[Outlook]Dealing with depressionThe number of people diagnosed with depression is on the rise these days. With the recent suicides by the actors Ahn Jae-hwan and Choi Jin-sil, depression is drawing the attention of our society.
Depression is not a rare disease suffered by only a few. According to a recent survey, 4.3 percent of Koreans have suffered from it at least once in their lifetime. It is also known that 1.7 percent of the population - nearly 800,000 people - have suffered from the mental disorder in the past year.
Statistics show that one out of 10 depression sufferers commit suicide. A further revelation of the seriousness of the disease is the fact that more than 70 percent of everyone who commits suicide were clinically depressed.
Of all the different types of mental illness, depression reduces productivity the most, thus wreaking the most financial havoc on society. According to World Bank statistics, depression ranks second only to heart disease as the illness that will put the biggest economic burden on humankind in the future.
Why do an increasing number of people suffer from depression? Studies have found that it is a brain disease stemming from biological abnormalities in the brain.
But psychological and social factors also play important roles in the onset of depression. There are two psychological profiles that explain its onset.
The first is when a person begins to inflict harm on himself. The second is when a person feels hopeless, mostly because he suffers from a lack of communication with the people around him.
Instead of getting aggressive with others, people with depression sometimes harm themselves. Doing this instead of directing anger outwards is an abnormal self-defense mechanism that occurs under extreme stress.
Insults circulating on the Internet are widely believed to have played a part in Choi’s suicide. Such hostile comments represent a collective aggression directed ruthlessly toward one person.
In cyberspace, people can write cruel posts while hiding behind a mask of anonymity. Thus, one person can be attacked by a massive mob all at once, but there are few ways to address the problem or to file a complaint, no matter how angry he may feel and how unfair the situation may be.
In such cases, if anger is not expressed and released as it should be, and is instead directed towards oneself, depression occurs. Besides, these days, people are so busy attending to their own business that they find little time to take an interest in the activities or emotions of others, or to take care of others like they used to.
These days people also have fewer opportunities to meet with others, have meaningful conversations and seek comfort and consolation.
Many people with clinical depression have a hard time because they can’t talk about their problems with those around them. Many also don’t seek professional help.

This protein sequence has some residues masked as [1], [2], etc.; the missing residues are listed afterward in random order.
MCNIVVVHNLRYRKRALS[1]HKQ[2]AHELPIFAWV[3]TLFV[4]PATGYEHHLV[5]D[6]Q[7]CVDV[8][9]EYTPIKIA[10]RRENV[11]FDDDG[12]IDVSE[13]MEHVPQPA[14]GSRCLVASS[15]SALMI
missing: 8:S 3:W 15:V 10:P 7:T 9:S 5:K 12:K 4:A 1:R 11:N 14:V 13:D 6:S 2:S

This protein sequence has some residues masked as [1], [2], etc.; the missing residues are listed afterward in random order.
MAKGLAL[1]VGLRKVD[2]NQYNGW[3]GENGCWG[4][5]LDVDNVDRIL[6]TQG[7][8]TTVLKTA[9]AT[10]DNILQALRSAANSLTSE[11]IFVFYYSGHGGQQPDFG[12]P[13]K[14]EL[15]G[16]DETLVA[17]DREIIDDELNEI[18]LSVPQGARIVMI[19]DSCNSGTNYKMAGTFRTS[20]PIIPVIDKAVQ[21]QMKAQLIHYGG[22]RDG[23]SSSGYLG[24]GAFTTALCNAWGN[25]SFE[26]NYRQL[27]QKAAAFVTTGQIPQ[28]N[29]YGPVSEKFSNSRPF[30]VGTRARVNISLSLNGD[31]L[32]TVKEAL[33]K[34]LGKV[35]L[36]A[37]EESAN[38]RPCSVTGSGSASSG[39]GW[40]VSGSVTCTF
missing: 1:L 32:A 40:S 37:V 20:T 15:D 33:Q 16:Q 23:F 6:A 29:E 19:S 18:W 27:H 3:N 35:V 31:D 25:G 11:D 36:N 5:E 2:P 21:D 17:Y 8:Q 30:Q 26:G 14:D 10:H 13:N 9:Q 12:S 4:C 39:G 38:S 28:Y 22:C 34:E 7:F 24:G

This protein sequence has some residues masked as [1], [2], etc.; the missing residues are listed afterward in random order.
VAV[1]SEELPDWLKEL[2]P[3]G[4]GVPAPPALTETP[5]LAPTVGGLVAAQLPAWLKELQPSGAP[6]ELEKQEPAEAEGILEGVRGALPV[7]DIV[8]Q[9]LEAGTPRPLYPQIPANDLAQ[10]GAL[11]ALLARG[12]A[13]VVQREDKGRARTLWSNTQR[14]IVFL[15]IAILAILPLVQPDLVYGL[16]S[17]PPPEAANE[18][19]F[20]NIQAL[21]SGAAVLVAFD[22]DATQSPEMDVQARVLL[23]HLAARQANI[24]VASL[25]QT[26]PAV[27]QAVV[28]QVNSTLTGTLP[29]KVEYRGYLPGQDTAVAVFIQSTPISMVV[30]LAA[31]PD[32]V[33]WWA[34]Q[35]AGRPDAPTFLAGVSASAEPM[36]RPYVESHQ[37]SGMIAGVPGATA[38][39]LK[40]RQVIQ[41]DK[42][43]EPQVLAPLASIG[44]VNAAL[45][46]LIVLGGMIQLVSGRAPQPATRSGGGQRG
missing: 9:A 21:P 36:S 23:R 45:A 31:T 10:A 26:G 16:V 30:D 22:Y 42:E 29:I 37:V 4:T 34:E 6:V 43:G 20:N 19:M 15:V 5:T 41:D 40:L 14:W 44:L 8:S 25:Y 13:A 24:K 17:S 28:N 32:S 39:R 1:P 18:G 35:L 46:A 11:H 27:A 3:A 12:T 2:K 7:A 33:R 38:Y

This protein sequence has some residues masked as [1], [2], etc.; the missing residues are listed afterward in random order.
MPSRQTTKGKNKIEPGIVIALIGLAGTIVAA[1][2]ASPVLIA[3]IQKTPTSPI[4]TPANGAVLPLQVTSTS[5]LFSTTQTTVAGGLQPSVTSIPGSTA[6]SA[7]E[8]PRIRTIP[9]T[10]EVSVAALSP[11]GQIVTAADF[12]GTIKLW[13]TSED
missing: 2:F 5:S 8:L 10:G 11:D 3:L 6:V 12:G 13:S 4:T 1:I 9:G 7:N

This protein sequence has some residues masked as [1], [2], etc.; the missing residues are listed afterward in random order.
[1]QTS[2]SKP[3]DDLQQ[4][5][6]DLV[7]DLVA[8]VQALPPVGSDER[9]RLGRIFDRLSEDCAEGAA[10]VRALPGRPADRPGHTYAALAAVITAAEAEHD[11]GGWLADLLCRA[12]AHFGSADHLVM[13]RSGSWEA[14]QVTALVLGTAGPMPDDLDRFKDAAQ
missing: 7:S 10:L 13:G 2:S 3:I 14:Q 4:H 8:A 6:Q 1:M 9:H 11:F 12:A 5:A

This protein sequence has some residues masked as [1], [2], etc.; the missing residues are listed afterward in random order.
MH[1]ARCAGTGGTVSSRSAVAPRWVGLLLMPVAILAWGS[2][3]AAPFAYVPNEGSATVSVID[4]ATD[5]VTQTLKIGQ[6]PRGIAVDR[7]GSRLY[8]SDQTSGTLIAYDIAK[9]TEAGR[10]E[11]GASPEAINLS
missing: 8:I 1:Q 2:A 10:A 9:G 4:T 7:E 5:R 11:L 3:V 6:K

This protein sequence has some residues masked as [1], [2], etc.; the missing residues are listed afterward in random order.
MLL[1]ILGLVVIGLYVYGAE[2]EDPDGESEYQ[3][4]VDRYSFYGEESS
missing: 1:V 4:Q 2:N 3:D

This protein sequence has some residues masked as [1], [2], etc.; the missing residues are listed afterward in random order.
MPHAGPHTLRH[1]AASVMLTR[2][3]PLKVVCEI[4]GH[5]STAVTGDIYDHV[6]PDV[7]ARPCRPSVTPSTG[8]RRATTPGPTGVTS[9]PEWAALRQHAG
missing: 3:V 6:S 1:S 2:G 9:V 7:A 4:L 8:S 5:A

Prejudice, lack of understanding, and ignorance about mental disorders make it even more difficult for people with such a disorder. Many still regard people with depression as simply being crazy. Many mistakenly believe that depression occurs because a patient doesn’t have a strong enough willpower to overcome hardship or despair.
It is very important to quickly diagnose depression and treat it from its early stages.
Depression is a treatable illness. But only after one gets professional help and treatment can one be free of the disease.
However, it is reported that in Korea, only 7.4 percent of people with depression take medication or receive treatment for their problem because of the widespread public bias against people with mental illness, and general ignorance about the disorder.
Our society should work together to prevent the number of depression patients from growing even further, and to reduce the social and economic costs that we are paying, and will pay, as a result of this illness. We must enhance our knowledge and understanding of depression and suicide; these prejudices and misunderstanding should be corrected.
We should run public advertising campaigns to better inform the public about mental illness, as advanced countries often do.
We need measures to help those who are under severe social stress or pressure and have few people to talk to, and therefore are more vulnerable to depression. We should make use of the mental health centers that we already have. These should offer more consultations to prevent patients attempting suicide; particularly we should provide more diagnosis and treatment.
Recently, harsh postings on the Internet have been an issue in politics. The authorities should prepare measures to reduce the social problems that are caused by such group hostility.
*The writer is a professor of medicine at Sungkyunkwan University and the Samsung Medical Center. Translation by the JoongAng Daily staff.
by Yu Bum-hee